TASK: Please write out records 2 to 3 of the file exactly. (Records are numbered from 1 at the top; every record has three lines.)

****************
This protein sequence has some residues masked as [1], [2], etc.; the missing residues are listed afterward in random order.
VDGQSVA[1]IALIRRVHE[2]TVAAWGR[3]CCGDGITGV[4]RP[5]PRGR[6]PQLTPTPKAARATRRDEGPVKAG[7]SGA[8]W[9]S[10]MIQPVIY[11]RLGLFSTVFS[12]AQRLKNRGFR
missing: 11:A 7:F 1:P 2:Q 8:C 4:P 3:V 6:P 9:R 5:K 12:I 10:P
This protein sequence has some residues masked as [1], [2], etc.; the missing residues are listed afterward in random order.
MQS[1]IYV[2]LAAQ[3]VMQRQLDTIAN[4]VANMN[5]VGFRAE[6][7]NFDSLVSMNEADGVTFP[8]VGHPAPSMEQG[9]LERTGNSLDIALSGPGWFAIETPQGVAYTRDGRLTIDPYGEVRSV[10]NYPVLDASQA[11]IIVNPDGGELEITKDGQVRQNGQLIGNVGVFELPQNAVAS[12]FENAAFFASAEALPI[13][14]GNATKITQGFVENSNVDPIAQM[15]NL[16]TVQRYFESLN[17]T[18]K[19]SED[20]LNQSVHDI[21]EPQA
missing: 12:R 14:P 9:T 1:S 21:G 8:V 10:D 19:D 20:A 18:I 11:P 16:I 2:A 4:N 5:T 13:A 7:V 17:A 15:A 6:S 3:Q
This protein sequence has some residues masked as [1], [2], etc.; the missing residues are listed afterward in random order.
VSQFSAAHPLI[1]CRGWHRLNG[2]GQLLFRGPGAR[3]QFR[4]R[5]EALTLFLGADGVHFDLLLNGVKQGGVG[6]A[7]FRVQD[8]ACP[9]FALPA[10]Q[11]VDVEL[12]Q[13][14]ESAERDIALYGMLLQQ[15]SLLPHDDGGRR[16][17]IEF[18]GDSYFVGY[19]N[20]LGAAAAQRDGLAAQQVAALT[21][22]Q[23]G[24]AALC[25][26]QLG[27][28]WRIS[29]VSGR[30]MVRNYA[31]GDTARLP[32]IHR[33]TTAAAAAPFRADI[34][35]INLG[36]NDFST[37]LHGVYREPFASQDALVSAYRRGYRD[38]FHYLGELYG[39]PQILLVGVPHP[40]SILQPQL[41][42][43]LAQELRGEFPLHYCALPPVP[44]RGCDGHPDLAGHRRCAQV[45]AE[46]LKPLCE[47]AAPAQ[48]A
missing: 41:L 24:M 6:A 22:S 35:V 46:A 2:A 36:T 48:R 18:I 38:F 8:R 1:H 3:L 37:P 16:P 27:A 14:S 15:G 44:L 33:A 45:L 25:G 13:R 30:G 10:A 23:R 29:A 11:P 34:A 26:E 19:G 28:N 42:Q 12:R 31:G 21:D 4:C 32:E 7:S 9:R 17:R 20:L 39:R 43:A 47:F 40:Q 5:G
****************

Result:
This protein sequence has some residues masked as [1], [2], etc.; the missing residues are listed afterward in random order.
MQS[1]IYV[2]LAAQ[3]VMQRQLDTIAN[4]VANMN[5]VGFRAE[6][7]NFDSLVSMNEADGVTFP[8]VGHPAPSMEQG[9]LERTGNSLDIALSGPGWFAIETPQGVAYTRDGRLTIDPYGEVRSV[10]NYPVLDASQA[11]IIVNPDGGELEITKDGQVRQNGQLIGNVGVFELPQNAVAS[12]FENAAFFASAEALPI[13][14]GNATKITQGFVENSNVDPIAQM[15]NL[16]TVQRYFESLN[17]T[18]K[19]SED[20]LNQSVHDI[21]EPQA
missing: 12:R 14:P 9:T 1:S 21:G 8:V 10:D 19:D 20:A 18:I 11:P 16:I 2:A 4:N 5:T 13:A 7:V 17:A 15:A 6:S 3:Q
This protein sequence has some residues masked as [1], [2], etc.; the missing residues are listed afterward in random order.
VSQFSAAHPLI[1]CRGWHRLNG[2]GQLLFRGPGAR[3]QFR[4]R[5]EALTLFLGADGVHFDLLLNGVKQGGVG[6]A[7]FRVQD[8]ACP[9]FALPA[10]Q[11]VDVEL[12]Q[13][14]ESAERDIALYGMLLQQ[15]SLLPHDDGGRR[16][17]IEF[18]GDSYFVGY[19]N[20]LGAAAAQRDGLAAQQVAALT[21][22]Q[23]G[24]AALC[25][26]QLG[27][28]WRIS[29]VSGR[30]MVRNYA[31]GDTARLP[32]IHR[33]TTAAAAAPFRADI[34][35]INLG[36]NDFST[37]LHGVYREPFASQDALVSAYRRGYRD[38]FHYLGELYG[39]PQILLVGVPHP[40]SILQPQL[41][42][43]LAQELRGEFPLHYCALPPVP[44]RGCDGHPDLAGHRRCAQV[45]AE[46]LKPLCE[47]AAPAQ[48]A
missing: 41:L 24:M 6:A 22:S 35:V 46:A 2:A 36:T 48:R 18:I 38:F 8:R 1:H 3:L 37:P 16:P 27:A 14:S 15:G 44:L 33:A 45:L 25:G 13:R 30:G 10:A 23:R 29:A 11:P 34:A 26:E 19:G 28:N 42:Q 12:R 31:G 21:D 4:C 32:E 7:S 9:R 17:R 20:L 39:R 43:A 47:F 40:Q 5:G